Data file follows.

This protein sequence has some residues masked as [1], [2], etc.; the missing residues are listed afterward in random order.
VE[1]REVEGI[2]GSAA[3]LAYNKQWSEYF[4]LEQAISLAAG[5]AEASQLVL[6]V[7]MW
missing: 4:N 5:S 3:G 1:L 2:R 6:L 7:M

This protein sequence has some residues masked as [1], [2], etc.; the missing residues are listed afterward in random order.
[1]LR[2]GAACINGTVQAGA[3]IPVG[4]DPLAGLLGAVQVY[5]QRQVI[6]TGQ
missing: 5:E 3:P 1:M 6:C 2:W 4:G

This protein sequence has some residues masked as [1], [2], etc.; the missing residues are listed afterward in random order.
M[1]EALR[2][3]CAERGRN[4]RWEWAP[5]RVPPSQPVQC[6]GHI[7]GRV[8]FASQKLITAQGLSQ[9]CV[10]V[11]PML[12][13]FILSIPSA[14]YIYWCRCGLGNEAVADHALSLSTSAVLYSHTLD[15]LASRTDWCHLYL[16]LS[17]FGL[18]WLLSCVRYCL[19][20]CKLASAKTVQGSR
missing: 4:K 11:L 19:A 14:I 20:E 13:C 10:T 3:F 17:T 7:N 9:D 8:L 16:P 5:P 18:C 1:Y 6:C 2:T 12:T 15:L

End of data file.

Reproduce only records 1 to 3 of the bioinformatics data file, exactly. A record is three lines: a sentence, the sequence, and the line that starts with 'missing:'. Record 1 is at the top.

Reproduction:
This protein sequence has some residues masked as [1], [2], etc.; the missing residues are listed afterward in random order.
VE[1]REVEGI[2]GSAA[3]LAYNKQWSEYF[4]LEQAISLAAG[5]AEASQLVL[6]V[7]MW
missing: 4:N 5:S 3:G 1:L 2:R 6:L 7:M

This protein sequence has some residues masked as [1], [2], etc.; the missing residues are listed afterward in random order.
[1]LR[2]GAACINGTVQAGA[3]IPVG[4]DPLAGLLGAVQVY[5]QRQVI[6]TGQ
missing: 5:E 3:P 1:M 6:C 2:W 4:G

This protein sequence has some residues masked as [1], [2], etc.; the missing residues are listed afterward in random order.
M[1]EALR[2][3]CAERGRN[4]RWEWAP[5]RVPPSQPVQC[6]GHI[7]GRV[8]FASQKLITAQGLSQ[9]CV[10]V[11]PML[12][13]FILSIPSA[14]YIYWCRCGLGNEAVADHALSLSTSAVLYSHTLD[15]LASRTDWCHLYL[16]LS[17]FGL[18]WLLSCVRYCL[19][20]CKLASAKTVQGSR
missing: 4:K 11:L 19:A 14:I 20:E 13:C 10:T 3:F 17:T 7:N 9:D 8:L 16:P 5:P 18:C 1:Y 6:C 2:T 12:T 15:L